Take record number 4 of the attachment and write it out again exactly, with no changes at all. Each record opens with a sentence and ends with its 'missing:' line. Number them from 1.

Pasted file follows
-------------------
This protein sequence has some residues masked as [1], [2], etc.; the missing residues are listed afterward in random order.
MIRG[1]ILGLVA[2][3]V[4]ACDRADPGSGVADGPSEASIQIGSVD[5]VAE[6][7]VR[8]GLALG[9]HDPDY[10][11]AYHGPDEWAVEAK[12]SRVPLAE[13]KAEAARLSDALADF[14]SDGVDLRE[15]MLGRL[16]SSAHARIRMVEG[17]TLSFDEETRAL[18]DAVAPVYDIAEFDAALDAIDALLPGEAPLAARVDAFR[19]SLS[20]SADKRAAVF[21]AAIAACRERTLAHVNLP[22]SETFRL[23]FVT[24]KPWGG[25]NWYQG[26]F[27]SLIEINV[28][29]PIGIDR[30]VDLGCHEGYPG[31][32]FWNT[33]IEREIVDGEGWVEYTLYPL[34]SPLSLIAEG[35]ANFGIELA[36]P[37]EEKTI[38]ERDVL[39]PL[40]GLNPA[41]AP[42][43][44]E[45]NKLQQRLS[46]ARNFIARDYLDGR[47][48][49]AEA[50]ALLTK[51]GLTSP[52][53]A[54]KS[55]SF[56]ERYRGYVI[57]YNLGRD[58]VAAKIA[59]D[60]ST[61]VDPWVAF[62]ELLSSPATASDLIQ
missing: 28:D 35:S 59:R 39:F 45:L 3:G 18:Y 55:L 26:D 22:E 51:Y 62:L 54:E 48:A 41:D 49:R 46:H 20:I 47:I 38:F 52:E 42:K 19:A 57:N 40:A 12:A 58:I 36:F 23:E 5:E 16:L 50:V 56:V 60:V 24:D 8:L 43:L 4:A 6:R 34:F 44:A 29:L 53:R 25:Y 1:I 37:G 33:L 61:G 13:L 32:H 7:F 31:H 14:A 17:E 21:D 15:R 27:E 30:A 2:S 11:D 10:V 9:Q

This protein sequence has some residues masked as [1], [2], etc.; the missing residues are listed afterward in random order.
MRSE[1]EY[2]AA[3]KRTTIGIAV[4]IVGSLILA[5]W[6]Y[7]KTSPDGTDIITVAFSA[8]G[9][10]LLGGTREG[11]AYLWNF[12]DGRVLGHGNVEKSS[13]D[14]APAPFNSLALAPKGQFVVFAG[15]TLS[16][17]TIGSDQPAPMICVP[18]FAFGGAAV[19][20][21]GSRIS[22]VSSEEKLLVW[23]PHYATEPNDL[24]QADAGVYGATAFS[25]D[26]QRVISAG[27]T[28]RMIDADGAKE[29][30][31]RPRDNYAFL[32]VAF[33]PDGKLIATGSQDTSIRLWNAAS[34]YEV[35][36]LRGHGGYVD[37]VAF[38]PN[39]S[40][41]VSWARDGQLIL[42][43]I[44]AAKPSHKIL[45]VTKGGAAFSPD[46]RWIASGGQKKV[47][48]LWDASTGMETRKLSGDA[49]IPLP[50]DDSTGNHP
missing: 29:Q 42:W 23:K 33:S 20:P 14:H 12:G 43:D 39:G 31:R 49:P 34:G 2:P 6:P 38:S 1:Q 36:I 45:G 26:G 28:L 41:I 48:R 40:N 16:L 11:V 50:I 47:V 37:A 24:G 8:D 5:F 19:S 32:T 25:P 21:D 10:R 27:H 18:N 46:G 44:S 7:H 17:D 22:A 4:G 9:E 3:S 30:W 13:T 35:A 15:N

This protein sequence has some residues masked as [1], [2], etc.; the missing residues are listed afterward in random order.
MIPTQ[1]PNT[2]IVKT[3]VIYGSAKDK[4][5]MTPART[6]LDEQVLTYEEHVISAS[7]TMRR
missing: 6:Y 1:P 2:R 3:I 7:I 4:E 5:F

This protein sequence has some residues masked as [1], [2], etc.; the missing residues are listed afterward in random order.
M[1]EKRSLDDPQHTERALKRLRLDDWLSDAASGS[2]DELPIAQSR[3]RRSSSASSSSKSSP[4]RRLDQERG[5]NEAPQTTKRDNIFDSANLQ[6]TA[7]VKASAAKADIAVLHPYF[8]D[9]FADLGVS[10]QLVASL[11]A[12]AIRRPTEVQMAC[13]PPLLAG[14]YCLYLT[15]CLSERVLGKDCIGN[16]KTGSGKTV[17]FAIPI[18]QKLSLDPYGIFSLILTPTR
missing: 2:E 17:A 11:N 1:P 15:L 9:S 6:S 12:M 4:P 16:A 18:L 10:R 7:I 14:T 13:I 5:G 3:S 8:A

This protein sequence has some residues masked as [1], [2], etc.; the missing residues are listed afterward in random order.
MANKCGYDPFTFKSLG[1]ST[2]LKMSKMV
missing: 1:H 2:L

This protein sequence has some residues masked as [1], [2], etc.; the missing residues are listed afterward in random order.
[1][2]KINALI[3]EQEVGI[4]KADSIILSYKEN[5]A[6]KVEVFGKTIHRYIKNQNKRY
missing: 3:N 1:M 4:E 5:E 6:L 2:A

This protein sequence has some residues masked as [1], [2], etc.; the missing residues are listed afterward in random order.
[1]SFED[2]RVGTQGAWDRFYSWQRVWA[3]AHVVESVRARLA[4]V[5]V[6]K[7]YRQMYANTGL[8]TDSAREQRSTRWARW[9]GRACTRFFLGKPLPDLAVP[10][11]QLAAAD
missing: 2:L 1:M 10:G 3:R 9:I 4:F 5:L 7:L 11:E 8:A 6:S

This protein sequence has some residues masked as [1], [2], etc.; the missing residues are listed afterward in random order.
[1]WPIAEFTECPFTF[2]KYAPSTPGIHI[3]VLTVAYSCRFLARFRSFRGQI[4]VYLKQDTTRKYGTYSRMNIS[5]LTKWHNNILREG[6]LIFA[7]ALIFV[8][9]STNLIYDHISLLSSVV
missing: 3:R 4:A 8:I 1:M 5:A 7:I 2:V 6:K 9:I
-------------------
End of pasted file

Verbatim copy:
This protein sequence has some residues masked as [1], [2], etc.; the missing residues are listed afterward in random order.
M[1]EKRSLDDPQHTERALKRLRLDDWLSDAASGS[2]DELPIAQSR[3]RRSSSASSSSKSSP[4]RRLDQERG[5]NEAPQTTKRDNIFDSANLQ[6]TA[7]VKASAAKADIAVLHPYF[8]D[9]FADLGVS[10]QLVASL[11]A[12]AIRRPTEVQMAC[13]PPLLAG[14]YCLYLT[15]CLSERVLGKDCIGN[16]KTGSGKTV[17]FAIPI[18]QKLSLDPYGIFSLILTPTR
missing: 2:E 17:A 11:N 1:P 15:L 9:S 6:S 12:M 4:P 16:A 18:L 10:R 7:I 14:T 13:I 5:G 3:S 8:A